A lot of people including Stephen King himself believe The Tommyknockers was one of his worst books ever written but was it really?
First, take a look at what The Tommyknockers is about:
Late Last Night and the Night Before …
… Tommyknockers, tommyknockers, knocking at the door.
Something was happening in Bobbi Anderson’s idyllic small town of Haven, Maine. Something that gave every man, woman, and child in town powers far beyond ordinary mortals. Something that turned the town into a death trap for all outsiders. Something that came from a metal object, buried for millennia, that Bobbi accidentally stumbled across.
It wasn’t that Bobbi and the other good folks of Haven had sold their souls to reap the rewards of the most deadly evil this side of hell. It was more like a diabolical takeover…an invasion of body and soul–and mind….
Hmm, it seems more science fiction than horror I’d say and which is to believe why many of his fans so used to his horror fiction might be the reason why they didn’t like it. But for me, I am a fan of science fiction, so that might’ve given me a more likeness to it. I really enjoyed the alien aspect and how the entire town was starting to change and become into the alien themselves that were dead inside the crashed UFO hidden in the ground for so many years. I even wish we could have seen more of these extraterrestrial beings and about the planet they were from, but I think Stephen King wanted the story to tell more about how the town was slowly becoming.
Another reason why many fans didn’t like it as much because of the length. The Tommyknockers is over a 800 page novel. This book is one of his more lengthy ones. However, I always seem to enjoy reading his higher word count novels because I just love Stephen King’s writing and I can read on forever.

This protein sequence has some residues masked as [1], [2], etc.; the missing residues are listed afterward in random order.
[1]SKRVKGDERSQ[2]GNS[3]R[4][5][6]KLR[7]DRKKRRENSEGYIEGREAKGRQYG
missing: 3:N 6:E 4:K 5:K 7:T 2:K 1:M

Being too descriptive was also one of the reasons I’ve read people found The Tommyknockers to be one of his less fond novels. Stephen King is known to be a descriptive writer, so I didn’t really get what was such the fuss about his descriptiveness in this. I love how descriptive he can get; it makes the story and characters feel more real to me. Like as soon as I was done reading The Tommyknockers, every single character he had written in it, I was tricked into believing they were real and not fictional at all.
In the end, in my opinion, I think The Tommyknockers was one of my favorite novels of his, and I enjoyed reading every second of it. I would rank it as number 3, being IT as number 1 and The Shining as number 2. So, what do you guys think? Do you believe The Tommyknockers was one of Stephen King’s worst novels?
❤ T. A. Nelson
I’m a writer who’s working on books and is in the query trenches. Make sure you’re following me on here as well as on Twitter @WriterInHorror